Aleksis Meaney, who was raised in Finland, says: “The show is first and foremost an absurd comedy/sci-fi flight of fancy or fantasy but, like all sci-fi and fantasy, it deals with current issues by attempting to show the absurdity of the many preconceptions, attitudes and ethnic divides there are at the moment.

“Basically, we are making fun of all parties concerned. But as well as making a riotous comedy and a satire, we also want to make people think. As I don’t live in Scotland, I felt it was important that we didn’t try to take sides in the debate and hopefully it will be for people who are both for or against independence. For me, the most important thing for art is not to make outright statements, but to put forward questions and encourage the audience to think and to open up a dialogue.”

Actor Billy Mack, a former Fringe First winner, adds: “It’s a show about what it’s like being the ‘wee next-door neighbour’ to the big bully, but this time the ‘big bully’ has a wee twang to his voice.”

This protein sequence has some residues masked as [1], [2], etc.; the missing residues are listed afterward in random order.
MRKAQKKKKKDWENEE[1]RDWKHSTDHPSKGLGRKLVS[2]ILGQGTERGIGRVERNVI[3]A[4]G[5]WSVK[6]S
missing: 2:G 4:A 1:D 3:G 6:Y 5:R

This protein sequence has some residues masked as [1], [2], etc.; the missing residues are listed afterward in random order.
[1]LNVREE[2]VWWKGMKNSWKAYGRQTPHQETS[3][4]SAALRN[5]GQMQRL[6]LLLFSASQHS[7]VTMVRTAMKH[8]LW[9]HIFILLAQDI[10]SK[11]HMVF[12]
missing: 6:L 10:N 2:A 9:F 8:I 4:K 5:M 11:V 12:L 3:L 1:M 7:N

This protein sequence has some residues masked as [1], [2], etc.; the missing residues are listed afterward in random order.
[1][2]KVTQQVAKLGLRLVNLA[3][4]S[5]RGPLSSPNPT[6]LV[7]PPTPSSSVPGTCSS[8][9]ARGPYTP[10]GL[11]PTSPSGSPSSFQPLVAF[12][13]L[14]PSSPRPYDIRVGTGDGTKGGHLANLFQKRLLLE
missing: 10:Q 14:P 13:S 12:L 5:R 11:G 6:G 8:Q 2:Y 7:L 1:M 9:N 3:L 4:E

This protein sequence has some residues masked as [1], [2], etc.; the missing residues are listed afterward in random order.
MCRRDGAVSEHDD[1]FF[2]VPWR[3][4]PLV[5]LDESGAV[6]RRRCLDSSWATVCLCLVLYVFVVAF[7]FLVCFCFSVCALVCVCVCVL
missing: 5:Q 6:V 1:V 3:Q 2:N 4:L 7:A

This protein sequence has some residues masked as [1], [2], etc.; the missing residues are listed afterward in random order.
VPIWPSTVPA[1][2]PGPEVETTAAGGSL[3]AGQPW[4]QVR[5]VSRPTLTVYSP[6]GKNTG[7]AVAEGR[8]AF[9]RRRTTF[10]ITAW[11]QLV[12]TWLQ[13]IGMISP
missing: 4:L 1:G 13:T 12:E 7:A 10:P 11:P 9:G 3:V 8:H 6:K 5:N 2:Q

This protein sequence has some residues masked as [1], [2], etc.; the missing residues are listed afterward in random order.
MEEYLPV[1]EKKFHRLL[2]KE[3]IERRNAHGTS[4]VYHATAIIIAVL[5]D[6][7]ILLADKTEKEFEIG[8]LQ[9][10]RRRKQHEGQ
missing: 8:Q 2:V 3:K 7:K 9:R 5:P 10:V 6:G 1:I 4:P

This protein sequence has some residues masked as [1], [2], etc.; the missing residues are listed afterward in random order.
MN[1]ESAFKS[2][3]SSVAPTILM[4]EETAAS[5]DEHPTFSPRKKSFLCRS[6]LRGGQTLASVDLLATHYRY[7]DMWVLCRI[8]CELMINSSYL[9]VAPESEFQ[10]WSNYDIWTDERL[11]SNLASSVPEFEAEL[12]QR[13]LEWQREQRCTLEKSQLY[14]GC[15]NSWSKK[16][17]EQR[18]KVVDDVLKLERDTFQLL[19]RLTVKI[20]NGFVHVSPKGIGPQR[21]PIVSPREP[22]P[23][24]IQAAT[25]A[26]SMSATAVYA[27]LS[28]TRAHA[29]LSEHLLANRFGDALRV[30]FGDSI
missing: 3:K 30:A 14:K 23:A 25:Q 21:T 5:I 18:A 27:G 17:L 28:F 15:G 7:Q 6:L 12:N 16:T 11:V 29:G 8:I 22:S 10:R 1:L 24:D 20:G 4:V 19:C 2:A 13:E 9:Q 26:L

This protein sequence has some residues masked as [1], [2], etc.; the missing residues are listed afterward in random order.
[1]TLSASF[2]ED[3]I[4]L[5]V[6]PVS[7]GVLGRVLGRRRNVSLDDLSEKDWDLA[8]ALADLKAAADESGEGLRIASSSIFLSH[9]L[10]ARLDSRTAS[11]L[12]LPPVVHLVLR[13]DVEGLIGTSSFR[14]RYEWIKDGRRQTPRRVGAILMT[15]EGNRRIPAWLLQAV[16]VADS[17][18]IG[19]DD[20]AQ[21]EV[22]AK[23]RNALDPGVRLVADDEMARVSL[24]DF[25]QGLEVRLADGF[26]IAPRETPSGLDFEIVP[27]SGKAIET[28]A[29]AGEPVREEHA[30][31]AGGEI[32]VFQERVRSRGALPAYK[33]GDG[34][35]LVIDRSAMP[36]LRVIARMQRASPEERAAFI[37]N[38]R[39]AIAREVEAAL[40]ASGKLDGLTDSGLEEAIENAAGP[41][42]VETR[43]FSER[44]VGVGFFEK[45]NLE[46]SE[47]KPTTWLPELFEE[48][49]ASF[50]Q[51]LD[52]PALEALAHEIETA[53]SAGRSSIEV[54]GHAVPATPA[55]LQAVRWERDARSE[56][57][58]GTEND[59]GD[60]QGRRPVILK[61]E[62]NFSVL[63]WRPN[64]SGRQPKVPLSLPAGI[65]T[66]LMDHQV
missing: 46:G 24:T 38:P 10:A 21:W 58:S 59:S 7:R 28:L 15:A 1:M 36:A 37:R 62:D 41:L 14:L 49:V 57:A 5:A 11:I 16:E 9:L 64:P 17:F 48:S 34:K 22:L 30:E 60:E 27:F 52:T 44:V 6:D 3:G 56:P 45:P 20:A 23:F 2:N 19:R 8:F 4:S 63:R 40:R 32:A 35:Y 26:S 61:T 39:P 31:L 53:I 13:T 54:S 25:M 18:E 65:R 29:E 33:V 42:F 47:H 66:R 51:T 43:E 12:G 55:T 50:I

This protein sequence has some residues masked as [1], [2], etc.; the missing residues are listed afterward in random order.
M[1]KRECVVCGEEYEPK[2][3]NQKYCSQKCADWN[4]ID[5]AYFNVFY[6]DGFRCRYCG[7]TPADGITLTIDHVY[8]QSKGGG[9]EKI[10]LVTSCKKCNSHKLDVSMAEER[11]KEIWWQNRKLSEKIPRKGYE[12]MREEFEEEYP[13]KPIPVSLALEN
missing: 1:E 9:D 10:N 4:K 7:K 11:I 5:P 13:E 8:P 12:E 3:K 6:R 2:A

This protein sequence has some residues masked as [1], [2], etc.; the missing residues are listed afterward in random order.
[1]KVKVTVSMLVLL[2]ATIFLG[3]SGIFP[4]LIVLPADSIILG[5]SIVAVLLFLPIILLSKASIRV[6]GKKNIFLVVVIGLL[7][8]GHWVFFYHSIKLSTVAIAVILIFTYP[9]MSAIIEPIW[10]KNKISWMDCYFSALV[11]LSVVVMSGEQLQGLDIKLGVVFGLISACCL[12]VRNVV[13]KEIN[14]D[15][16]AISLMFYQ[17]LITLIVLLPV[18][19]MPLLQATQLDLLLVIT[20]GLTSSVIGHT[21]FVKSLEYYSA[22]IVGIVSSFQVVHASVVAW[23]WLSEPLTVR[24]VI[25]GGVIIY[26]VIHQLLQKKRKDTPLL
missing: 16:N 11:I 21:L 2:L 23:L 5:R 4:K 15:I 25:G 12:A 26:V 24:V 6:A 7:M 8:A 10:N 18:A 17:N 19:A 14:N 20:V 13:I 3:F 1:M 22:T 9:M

A range of voices on the independence issue are expected to be aired as part of Northern Stage’s programme at St Stephen’s in Stockbridge, in The Bloody Great Border Ballad Project. Just like Preen Back Yer Lugs, it imagines what might unfold in the 100 years after Scotland wins independence.

Lorne Campbell, the Scot in charge of Northern Stage, the Newcastle-based company that made a huge impact with its debut on the 2012 Fringe, promises a “smorgasbord” of material from artists from either side of the Border – with feet in both the pro and anti-independence camps, as well as a clutch of “don’t knows”.